Methods in Photography

Bert Danckaert

Unpacking one’s methodology is one of the key aims of a research. Contrary to the “ordinary” artist, the “researcher”—like a scientist—should demonstrate his acquired knowledge based on the methods he uses. It’s of course the case that those generating imagery don’t necessarily acquire knowledge. The aim of generating an image, for me at least, is not about acquiring knowledge. Rather, I experience it as an accumulation of rhetorical questions or as a slightly absurd existential visual reflex. As such, a particular vocabulary is employed, which can be subject to analysis: what, for example, are the conceptual effects of the distance from which my photographs are taken, most often between five and ten meters from the subject? Why do I emphatically avoid the human figure and why do I construct my images from horizontal and vertical lines, just as Piet Mondriaan composed his paintings or Mies van der Rohe conceived his buildings?

Piet Mondriaan, compositie met groot rood vlak geel zwart grijs en blauw 1921

What kind of knowledge might an artist acquire? And if certain knowledge has been acquired, to what extent is this relevant in regard to the produced image? And would the image-maker not rather avoid demystifying his process and keep the wonder of his intuitive methods intact? Or is that awareness of wanting to safeguard this instinctive process precisely the knowledge the researcher/artist acquires?

Mies van der Rohe, Barcelona Pavilion 1929

I initially began this project out of my astonishment that so many places around the world looked identical to one another, as though there were no longer space for cultural identity in our globalized world. So I went to Beijing to photograph an ikea parking lot because it looked exactly the same as the one in Ghent or Paris. Travel as a meaningless act: finding things I equally could have found around the corner; in this way, considering the impossibility of exoticism and the relativity of understanding distance and space in our overpopulated world dominated by virtual reality. I photograph traces and patterns produced by human activity. In 2007 I made two nearidentical photographs of a wall upon which a laborer had dusted off his work gloves, leaving behind a large painting-like image alluding to Altamira or Lascaux. I had taken one of the images in Frenkendorf, a village in Switzerland, and the other in Beijing, China. Both photographs show traces of human activity producing surprisingly similar images; Parallel worlds in entirely different geographical and political situations.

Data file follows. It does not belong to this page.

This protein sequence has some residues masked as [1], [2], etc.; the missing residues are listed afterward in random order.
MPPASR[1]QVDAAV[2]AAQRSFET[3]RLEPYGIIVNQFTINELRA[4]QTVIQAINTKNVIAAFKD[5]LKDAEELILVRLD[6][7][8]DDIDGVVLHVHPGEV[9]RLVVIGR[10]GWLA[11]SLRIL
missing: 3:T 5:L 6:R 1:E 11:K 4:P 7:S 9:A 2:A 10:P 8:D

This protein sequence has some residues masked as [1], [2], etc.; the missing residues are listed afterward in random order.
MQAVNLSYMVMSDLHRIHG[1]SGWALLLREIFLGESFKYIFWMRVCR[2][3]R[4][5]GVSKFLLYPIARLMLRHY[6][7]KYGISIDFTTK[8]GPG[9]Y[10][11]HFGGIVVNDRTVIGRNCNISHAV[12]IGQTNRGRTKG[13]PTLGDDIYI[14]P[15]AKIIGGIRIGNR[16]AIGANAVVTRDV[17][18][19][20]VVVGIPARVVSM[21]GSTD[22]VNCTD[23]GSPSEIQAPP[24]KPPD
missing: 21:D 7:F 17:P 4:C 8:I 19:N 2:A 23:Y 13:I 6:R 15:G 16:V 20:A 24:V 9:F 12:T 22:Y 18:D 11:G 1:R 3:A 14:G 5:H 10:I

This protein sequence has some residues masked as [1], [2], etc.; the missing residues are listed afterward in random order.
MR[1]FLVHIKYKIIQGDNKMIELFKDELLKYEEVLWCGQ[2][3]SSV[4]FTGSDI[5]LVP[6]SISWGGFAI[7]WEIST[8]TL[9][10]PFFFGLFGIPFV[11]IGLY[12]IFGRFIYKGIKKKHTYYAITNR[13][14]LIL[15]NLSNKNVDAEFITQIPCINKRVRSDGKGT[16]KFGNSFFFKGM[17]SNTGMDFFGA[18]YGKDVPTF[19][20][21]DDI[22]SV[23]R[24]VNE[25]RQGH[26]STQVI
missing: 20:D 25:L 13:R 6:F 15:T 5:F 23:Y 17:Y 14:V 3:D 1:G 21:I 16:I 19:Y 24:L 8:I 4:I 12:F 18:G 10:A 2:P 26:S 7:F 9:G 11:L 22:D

It wasn’t long before I realized that my approach to the notion of globalization was a naïve construction and that, alongside the ikea parking lots and commercial routes entering the world’s megacities, there’s a much more nuanced story to be found. I discovered that some places are indeed completely interchangeable and that there are images of the city that demonstrate the result of years of multiculturalism and the dominant force of the capitalist system: like a quintessential mixture, a flattened out hybrid of all races and ideas, a monster of equivalence.

But there were also aspects of the city that were so unique to themselves, quite far from interchangeable; some parts of Havana were so particularly Cuban and some parts of Shanghai so very Chinese that my construct was only partially valid. It became clear that my research question was too simplistic and that some nuance was imperative. I was curious to what degree political and social contexts filtered through my work: to what extent the communist system could be felt in my formal approach to Havana, or whether the tense social situation of Cape Town and its recent past apartheid could be seen in the streets and walls I photographed.

The thought reminded me of an experience I had as a student. On one of my many meanderings with camera in hand, I ended up in a village near a nuclear power plant. I directed my camera towards the gigantic cooling towers, but was unable to capture the physical violence and threat I experienced (it wasn’t long after Chernobyl). I turned 180 degrees and spotted a playground on the banks of a gray river. One of the apparatuses was a kind of high seesaw that looked more like a gibbet. By isolating the object from the rest of the playground (through an understanding of framing and distance), I produced an image that for me summed up everything that I had been attempting to capture about what was now going on just behind me. I came to the realization that a setting could project itself onto its surroundings, without physically being “present.”

Bert Danckaert, Orientations, 1991

I later often used this as a method or aid when I was overwhelmed by a situation. I would simply turn 180 degrees and subsequently try to work with what I—quite arbitrarily—was faced with. The eye guided by what is not seen. “Invisible contamination” seems to me to be a fitting description for the subtle reflections of fraught (political, social, …) situations upon such (arbitrary) locations. In the same way that light, in the analogue era of photography, forms a latent image on film: an invisible presence that only becomes apparent after its development.